Perhaps uncharacteristically, it was Haruka who had given the most thought to what the return of Chaos to everyone’s minds might actually mean. She put the question to Michiru, who had not given the idea any thought at all. So Haruka spent the next ten minutes quietly laying out her thoughts on the subject, and Michiru found her appreciation for her lover being refreshed in a surprising way. Haruka was no dummy, of course, quite the opposite. But ‘deep thinker’ was on her resume only as a ‘hobby.’ She was action first, play Hamlet later, if at all. She was temperamentally that way, but when the seriousness of what Sailor Moon had accomplished in defeating Chaos / Galaxia had finally hit home –the feigned betrayal of Saturn and Pluto that involved their very real deaths had more than a little to do with that- she stepped up to the plate, and did some serious thinking about it. As she talked, Michiru stared at her with increasing wistfulness. Sometimes- not very often, but sometimes – Haruka could really and pleasantly surprise her.




“Now don’t worry,” Kuryakin said, as he set a plate in front of her. “We’ll have Japanese food next time. I had no time to do it right today, and had to go with something quick. Oh, and today we have ice cream sandwiches for dessert.”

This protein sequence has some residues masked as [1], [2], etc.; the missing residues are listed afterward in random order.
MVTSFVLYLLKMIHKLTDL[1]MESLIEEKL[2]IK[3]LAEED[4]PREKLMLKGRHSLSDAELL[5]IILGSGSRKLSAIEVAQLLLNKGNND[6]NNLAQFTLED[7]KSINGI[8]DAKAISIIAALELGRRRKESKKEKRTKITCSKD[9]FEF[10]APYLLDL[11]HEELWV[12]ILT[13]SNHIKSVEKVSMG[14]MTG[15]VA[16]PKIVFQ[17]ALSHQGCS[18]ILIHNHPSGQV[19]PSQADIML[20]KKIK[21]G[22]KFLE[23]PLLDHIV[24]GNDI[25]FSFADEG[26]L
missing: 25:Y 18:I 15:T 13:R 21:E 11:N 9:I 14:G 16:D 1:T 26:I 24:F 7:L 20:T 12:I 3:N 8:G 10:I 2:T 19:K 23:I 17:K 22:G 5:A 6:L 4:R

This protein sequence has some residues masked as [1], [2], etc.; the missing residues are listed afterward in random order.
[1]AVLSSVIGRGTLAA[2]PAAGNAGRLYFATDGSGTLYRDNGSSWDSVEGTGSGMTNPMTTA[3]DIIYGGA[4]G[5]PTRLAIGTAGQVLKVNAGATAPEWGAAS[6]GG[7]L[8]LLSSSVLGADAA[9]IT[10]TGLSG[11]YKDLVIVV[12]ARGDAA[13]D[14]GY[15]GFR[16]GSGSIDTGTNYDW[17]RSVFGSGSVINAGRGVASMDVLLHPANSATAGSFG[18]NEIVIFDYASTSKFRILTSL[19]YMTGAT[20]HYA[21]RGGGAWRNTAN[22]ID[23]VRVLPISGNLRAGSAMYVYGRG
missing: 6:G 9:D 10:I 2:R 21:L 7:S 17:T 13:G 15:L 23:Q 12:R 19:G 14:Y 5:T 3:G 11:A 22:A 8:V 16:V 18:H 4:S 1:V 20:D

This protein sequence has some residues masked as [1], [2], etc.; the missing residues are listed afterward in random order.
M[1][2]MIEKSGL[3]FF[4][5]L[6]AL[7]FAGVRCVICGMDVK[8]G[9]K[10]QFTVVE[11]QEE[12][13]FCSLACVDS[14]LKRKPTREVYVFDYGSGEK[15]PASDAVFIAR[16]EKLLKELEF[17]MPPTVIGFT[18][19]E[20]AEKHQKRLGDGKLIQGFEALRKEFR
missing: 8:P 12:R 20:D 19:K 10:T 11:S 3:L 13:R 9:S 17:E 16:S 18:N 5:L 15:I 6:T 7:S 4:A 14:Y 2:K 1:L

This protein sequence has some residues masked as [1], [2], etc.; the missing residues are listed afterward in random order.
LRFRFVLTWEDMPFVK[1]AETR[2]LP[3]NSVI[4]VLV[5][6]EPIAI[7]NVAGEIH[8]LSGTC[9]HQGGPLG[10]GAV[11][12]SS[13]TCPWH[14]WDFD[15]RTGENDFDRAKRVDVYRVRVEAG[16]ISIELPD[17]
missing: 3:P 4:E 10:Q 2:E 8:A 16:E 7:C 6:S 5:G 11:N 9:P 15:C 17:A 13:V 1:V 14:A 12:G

On Hotaru’s plate were modest portions of baked fish, mashed potatoes, buttered broccoli and cauliflower, and a black bread roll that turned out to be surprisingly sweet, with a pat of real butter sitting next to it. She began eating, but, apparently, lunch and other break times did not mean that the education would stop.

“Now,” said The Teacher after downing a bite of fish, “while we’re eating, we’re going to learn a Latin aphorism. Repeat after me: tu ne cede malis,…”

“Tu … ne …cede malis …”

“…sed contra audentior ito.”

“… sed … contra …”

“… au-den-tior it-o,” he prompted, drawing out each syllable.

“…audentior ito.”

He repeated it with her several times, and then said, “It’s my second favorite one. It means ‘do not give in to evil (or calamity), rather go more boldly against it.’”

She smiled, approvingly, it seemed.

“Kuryakin-sensei, what is your favorite one?”

“Fiat justitia ruat caelum,” he said, as he took a black marker out and wrote it out in Romanji on a napkin. “Sometime I want you to look that one up and tell me what it means,” he said, handing the napkin to her, She meticulously folded it up and placed in her pocket.

“When, Kuryakin-sensei?”

“Surprise me.”

She ate lunch slowly and he ate quickly, and then got up, went to the corner of the room, got out a cello, and began tuning it up.